SLD sat down with General Duncan J. McNabb, Commander U.S. Transportation Command (USTRANSCOM), and his staff to discuss the role of TRANSCOM in current operations, with a special emphasis on Afghanistan and Haiti. This part of the interview focuses upon TRANSCOM and its operational approach. For those of us old enough to remember when there was not a TRANSCOM, we tend to think of the Air Mobility Command. We tend to focus on the airlift component for military supply. As such, our understanding is really limited concerning how TRANSCOM really executes the joint mission and balances its capabilities to deliver goods and troops to the globally deployed warfighter.
In this interview, General McNabb explains the TRANSCOM approach and highlighted three overall points:
- First, TRANSCOM is the Distribution Process Owner, or DPO, and has authority over the end-to-end delivery of kit and personnel. As such it is evolving data collecting techniques, shaping metrics and enhancing its ability to fuse data to understand options in delivering the capability to the warfighter. Transparency of data is a key requirement for full mission success.
- Second, TRANSCOM emphasizes multi-modal operations and processes, selecting the right mode(s) of transportation to meet warfighter needs. The task is to balance efficiency and effectiveness. The command focuses on using commercial partners, military airlift, ground delivery or sealift options and looks for the optimal combination to deliver kit and personnel.
- Third, in determining options, TRANSCOM works trade-offs among prioritization and speed of delivery, cost of delivery options, and security of supply.
This triangle, in effect, is how choice is determined (the first graphic in the slide show below was produced by SLD to illustrate the TRANSCOM Con-ops)
SLD: How would you describe the overall role of TRANSCOM for the joint forces?
General McNabb: We are the Distribution Process Owner, or DPA, for transportation for the joint forces. We exercise the enterprise for end-to-end delivery options to the warfighter. And we are evolving our approach over time, for we have eight years of lessons learned: this evolving concept of operations is a marriage of technology and organization in working with military and commercial assets to deliver goods and troops to the deployed warfighter.
SLD: You describe TRANSCOM as operating as having a multi-modal emphasis. What do you mean by this?
General McNabb: We manage the operation of those assets to deliver capability to the warfighter. As such, we use the military airlift and sealift available to us as well as work with our commercial air and sea transportation partners. We are looking for cost effective ways to deliver capability. Obviously, the priority is important as well. If it is time urgent, we will use air. If it is less time urgent, we rely on other assets. But in general we deliver about 90% of our equipment by surface modes and 10% by air. In Afghanistan, based on the threat, we deliver approximately 80% by surface and 20% by air.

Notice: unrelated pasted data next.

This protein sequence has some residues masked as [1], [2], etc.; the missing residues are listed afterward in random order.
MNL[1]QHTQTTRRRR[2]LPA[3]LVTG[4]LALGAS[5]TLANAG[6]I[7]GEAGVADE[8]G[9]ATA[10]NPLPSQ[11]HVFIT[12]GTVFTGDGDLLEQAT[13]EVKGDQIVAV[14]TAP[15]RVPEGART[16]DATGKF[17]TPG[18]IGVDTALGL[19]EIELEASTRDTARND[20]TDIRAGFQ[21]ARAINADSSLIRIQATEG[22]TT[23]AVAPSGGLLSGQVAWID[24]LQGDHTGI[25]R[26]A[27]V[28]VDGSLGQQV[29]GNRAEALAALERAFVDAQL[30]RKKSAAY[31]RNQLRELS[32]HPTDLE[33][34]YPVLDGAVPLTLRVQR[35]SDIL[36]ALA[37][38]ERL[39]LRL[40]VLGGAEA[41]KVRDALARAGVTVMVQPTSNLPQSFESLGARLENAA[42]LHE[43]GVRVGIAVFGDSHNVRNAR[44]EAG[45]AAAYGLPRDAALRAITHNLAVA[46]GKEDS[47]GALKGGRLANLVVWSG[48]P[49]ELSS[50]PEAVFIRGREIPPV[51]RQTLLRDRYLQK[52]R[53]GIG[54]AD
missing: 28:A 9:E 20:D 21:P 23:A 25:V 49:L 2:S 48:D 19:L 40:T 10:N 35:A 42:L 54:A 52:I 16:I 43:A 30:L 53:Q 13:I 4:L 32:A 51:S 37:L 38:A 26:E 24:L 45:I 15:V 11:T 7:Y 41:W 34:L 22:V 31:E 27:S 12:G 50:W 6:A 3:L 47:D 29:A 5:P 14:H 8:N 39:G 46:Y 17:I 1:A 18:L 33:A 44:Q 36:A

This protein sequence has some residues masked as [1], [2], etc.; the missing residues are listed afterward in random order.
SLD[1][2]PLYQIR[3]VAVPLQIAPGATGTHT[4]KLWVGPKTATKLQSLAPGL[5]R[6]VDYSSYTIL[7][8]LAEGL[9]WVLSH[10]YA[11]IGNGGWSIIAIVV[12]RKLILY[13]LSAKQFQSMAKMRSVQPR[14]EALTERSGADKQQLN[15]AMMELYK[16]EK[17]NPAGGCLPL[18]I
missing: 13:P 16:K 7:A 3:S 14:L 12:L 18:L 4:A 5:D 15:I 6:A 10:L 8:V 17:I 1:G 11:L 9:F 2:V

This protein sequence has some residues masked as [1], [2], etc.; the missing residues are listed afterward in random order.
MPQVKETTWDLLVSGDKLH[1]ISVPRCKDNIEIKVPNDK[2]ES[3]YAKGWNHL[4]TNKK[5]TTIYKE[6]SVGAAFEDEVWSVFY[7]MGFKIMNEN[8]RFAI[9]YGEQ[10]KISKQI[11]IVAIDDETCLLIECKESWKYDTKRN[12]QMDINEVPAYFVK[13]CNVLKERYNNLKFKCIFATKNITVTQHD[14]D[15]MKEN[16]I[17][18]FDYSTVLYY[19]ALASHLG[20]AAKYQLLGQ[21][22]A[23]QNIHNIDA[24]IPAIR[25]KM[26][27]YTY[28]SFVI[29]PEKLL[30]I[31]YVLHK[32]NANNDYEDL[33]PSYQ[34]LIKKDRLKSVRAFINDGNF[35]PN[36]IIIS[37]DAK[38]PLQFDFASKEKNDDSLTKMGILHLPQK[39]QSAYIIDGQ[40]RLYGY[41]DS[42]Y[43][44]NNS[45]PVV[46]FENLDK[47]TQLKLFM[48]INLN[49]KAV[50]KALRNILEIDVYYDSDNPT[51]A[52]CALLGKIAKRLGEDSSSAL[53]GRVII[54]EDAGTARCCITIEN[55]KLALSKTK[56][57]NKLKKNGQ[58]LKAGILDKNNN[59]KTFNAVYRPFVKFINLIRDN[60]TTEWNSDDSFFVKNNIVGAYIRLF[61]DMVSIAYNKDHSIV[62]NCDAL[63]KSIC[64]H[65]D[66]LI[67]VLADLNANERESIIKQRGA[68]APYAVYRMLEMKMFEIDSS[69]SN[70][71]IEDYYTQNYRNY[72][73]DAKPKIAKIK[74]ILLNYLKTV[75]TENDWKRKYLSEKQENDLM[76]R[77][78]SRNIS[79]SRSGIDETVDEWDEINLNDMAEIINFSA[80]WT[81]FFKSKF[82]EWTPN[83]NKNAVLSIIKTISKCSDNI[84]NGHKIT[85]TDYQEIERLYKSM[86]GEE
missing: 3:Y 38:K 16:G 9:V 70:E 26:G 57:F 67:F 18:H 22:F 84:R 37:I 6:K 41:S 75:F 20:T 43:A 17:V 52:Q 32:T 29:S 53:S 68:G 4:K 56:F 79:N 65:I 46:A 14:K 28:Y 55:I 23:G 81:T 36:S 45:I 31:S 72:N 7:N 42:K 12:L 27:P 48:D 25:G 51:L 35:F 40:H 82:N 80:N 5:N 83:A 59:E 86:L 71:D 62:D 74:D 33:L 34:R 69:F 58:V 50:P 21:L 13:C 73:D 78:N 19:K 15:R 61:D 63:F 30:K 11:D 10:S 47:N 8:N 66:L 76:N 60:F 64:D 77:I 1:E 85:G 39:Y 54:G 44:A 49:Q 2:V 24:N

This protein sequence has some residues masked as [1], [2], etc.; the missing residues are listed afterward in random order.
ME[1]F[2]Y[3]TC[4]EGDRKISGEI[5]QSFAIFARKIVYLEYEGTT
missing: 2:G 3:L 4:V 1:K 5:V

SLD: What is the impact of TRANSCOM on overall US global presence?
General McNabb: We have responded to 50 major events since 1990. Nearly 2/3rds of these are for disaster or humanitarian relief. In many ways, we are the focal point for the blending of soft and hard power; we facilitate both. The existence and operation of TRANSCOM is unique and gives an asymmetric advantage for our nation and allows us to support our allies as well. At any point in time, our components execute missions to provide 35 ships loading under way or offloading, and more than 900 sorties each day.
SLD: What is the major effort by TRANSCOM on process improvements and approaches?
General McNabb: Asset visibility is the cornerstone of effective end-to-end delivery. We are working to enhance such visibility. Indeed, we are standing up a new fusion center, which will allow us to have real-time visibility on assets and to make better decisions that support the warfighter. TRANSCOM has and will always, always deliver.
SLD: TRANSCOM faces an ever-changing demand structure. How does it manage flexibility to adjust to changing demand?
General McNabb: We have several flexible tools, including the Transportation Working Capital Fund, a flexible acquisition system, in house commercial, and international legal expertise to facilitate contracting, a foreign policy advisory unit among other things. We have a flexible set of management tools, which allow us to adjust to the challenges. Taken together, these logistics tools give our nation an asymmetric advantage over any adversary.
SLD: Having an end-to-end management system would seem to allow you to squeeze out savings in operations through gaining an ability to make strategic choices over how best to ship specific assets?
General McNabb: Our analyses show that we are in effect supporting a brigade combat team by the savings we squeeze out from improved operations each year. In numerical terms, we save about $500 million a year and are working on further improvements across the Joint Deployment Distribution Enterprise (JDDE) with our other JDDE partners.
SLD: There has been criticism of the inability to deliver M-ATVS on a timely basis. What is the source of the problem?
General McNabb: We were tasked to deliver 500 M-ATVs per month. We have been on line and poised to do so since November. We are now delivering 500 M-ATVs this month with a combination of air and surface assets.
***Posted on May 21st, 2010